The 14-year-old defendant slumped silently in his chair, his eyes rolling, in a court hearing being held for one reason only - to see if he would get out of jail.
Would this child - who apparently wants to be an adult so badly and so fast, allegedly with four other guys around the same age who want to be in a gang - be released after being charged with jumping and beating two 16-year-old girls on a city street?
Not only did the five kids scratch and bruise the girls, a policeman testified Tuesday, they cursed at police when caught near First Calvary Baptist Church at the north end of Crawford Road.
That is a church where an elderly day care is housed, where all are welcome, and the sign says so.
Yet these teens - three of them 15, two of them 14 - were belligerent when being booked for assault by a mob, police testified. They were disruptive in juvenile detention in Columbia for a week, police said.
And then the topper - just Tuesday on the way to court - the boys, according to police testimony, in front of a transport officer on the way to court Tuesday, said that their plan was to get out of jail, "smoke a blunt, have sex, and get with their boys."
A "blunt" is a hollowed-out cigar filled with marijuana. "Sex" needs no clarification.
This came after at least one of the defendants told police after arrest that when released from jail, he would "go back and shoot up the block," testimony showed Tuesday.
A block where a church sits, and an elderly day care sits, and houses filled with real people sit.
The slumping kid, the first of the five to appear in court, happened to look up, and his eyes closed for a moment, because sitting on the judicial bench was a small, gentle-speaking man who described himself as a "visiting judge."
Gene Morehead has been a Family Court judge for 27 years in Florence. Family Court judges often travel for weeks at a time to other counties. This week was York County for Morehead - a 65-year-old man whose whole life has been about justice involving children in South Carolina.
Judge Morehead said in court he does not know if there is a gang problem in Rock Hill, but he sure wasn't going to take any chances at finding out by letting this kid or the other four walk out after hearing what he heard Tuesday.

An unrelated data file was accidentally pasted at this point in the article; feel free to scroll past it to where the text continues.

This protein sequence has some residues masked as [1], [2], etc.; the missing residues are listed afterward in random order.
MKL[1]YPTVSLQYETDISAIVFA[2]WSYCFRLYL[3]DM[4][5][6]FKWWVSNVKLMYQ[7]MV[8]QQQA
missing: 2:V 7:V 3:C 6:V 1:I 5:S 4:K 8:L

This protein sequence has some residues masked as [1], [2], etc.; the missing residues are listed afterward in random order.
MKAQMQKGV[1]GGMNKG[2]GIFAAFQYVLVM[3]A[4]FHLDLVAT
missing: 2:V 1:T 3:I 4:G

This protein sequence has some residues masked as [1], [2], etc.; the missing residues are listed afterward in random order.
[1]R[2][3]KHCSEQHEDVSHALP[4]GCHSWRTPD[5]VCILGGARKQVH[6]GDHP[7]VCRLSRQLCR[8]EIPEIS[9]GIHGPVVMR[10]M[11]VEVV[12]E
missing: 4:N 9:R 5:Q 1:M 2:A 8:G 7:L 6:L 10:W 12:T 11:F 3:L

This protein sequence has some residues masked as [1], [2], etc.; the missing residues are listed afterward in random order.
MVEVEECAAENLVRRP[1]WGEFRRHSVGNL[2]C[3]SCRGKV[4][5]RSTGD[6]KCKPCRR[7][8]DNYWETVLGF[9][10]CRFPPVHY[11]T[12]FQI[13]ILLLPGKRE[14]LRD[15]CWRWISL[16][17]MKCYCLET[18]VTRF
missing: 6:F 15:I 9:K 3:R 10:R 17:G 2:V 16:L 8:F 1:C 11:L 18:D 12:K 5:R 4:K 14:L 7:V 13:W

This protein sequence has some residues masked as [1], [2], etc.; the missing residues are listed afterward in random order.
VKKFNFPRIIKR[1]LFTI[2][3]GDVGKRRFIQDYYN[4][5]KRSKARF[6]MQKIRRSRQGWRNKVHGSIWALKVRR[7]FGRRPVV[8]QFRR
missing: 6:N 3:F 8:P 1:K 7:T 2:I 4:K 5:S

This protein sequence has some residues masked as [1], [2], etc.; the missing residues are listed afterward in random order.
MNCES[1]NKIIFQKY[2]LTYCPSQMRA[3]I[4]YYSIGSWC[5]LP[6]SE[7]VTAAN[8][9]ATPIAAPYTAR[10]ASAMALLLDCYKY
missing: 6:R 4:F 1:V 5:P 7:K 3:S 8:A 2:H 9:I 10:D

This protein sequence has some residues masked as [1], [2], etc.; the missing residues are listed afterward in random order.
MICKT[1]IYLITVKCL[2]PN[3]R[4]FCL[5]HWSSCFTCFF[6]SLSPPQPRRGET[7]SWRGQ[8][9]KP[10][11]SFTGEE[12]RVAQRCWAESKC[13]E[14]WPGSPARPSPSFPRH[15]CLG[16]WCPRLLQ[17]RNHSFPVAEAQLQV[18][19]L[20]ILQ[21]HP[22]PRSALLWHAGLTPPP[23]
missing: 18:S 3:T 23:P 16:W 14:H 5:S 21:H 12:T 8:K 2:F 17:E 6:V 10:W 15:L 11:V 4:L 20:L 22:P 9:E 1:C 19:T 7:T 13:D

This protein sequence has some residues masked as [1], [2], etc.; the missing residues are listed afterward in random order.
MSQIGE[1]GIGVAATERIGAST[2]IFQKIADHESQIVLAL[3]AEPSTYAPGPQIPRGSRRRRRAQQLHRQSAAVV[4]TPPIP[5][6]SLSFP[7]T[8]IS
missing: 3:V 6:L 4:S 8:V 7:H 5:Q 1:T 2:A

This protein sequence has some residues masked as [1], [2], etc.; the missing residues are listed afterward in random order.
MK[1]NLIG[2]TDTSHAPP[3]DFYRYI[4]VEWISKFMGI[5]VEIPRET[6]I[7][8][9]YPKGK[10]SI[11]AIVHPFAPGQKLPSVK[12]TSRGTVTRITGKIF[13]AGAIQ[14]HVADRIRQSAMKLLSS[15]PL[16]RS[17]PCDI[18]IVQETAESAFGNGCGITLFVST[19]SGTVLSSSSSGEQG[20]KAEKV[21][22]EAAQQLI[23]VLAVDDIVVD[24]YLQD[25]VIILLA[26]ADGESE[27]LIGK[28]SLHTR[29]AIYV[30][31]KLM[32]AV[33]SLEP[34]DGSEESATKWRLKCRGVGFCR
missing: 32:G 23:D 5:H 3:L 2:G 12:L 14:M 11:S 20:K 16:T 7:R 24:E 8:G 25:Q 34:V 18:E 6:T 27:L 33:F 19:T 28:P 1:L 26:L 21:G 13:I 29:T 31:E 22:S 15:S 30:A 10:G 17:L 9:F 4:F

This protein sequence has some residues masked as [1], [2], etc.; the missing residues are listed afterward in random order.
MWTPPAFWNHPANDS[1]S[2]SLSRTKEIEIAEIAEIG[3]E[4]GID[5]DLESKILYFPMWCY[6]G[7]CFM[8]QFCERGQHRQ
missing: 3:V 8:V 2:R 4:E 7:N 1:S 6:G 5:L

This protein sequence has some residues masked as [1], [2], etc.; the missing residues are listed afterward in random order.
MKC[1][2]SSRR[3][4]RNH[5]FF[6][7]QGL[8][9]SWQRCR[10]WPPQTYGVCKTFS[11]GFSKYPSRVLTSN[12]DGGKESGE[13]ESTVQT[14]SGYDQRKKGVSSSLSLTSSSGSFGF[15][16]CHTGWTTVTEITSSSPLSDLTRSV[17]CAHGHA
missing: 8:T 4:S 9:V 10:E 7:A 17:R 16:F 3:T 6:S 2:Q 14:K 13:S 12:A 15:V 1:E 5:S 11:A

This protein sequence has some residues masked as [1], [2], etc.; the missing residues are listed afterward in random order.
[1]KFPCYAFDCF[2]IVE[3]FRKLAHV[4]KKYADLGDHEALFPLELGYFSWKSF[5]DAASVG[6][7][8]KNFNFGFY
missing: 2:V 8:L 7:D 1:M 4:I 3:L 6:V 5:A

The Herald is not using the names of the juveniles involved. The important thing is not the names, anyway. The important thing is Judge Morehead of Florence stood up for the people of Rock Hill - people he will never meet.
People who live in that neighborhood, and the victims.
A public defender asked that the 14-year-old be released to his mother, who testified that the kid is in alternative middle school and had no previous criminal record. The mother also claimed that she had no idea her son, or the other boys, whom she knows, are involved with gangs.
The defense lawyer "might be able to sleep at night, but I would have nightmares," Judge Morehead told that silent courtroom, about what might happen if he released the boy from jail.
The problem is these kids, according to police testimony, have told everybody they have met for a week - starting with the victims and the police who caught them - that they want to be gang-bangers.
The prosecutor, longtime juvenile solicitor Whitney Payne, made it clear Tuesday that the defendants themselves spoke of plans to be in a gang. The gang at issue is something called the Folk Nation, which is nothing short of danger to anybody who ever comes near it, whether as members or victims.
The Folk Nation, whether these kids are trying to be part of it or not, has historically sold dope to kids and used violence like regular kids use pencils and paper.
Payne called the incident "very serious," asking that all five defendants remain in jail to protect the public.
The "yelling and making gang-type signs" started upon arrest and continued until Tuesday, testimony showed.
The judge then explained that he was keeping all in jail to protect their victims, the community - and the kids themselves. The judge repeatedly said in court that keeping the teens in jail would protect them, too.
He told that to the families of each defendant - all five had at least one family member there, as required by law.
"I don't want you to get hurt, and I don't want anyone else to get hurt," Judge Morehead said to that kid slumped in the chair.
Yet the judge stood as firm and tough as the wooden bench he sat upon.
The threats made, the actions taken by the defendants in the past week, "may be a bunch of guys acting like big shots, it may be games...," the judge said. "But it may be initiation. That's what petrifies me."
The judge used the word "petrified" three times, because he was acting to protect a public that should be petrified of beatings. The two victims - who did not come to court Tuesday - were "petrified," the judge said.
Another detention hearing will be held within 10 days. Then a third, within a month. The young men have the right to a fair trial within three months. All are presumed innocent. Tuesday was not a trial.
But until the next court hearing, the Rock Hill that Judge Morehead drove into Tuesday has a right to not have violence in the streets, if he can help it.
Because threats were made, the judge said, including threats the judge repeated, of "coming back and shooting up the whole block."
It is a block where real people, including the victims of this crime, live.
Judge Gene Morehead stood up for those people Tuesday.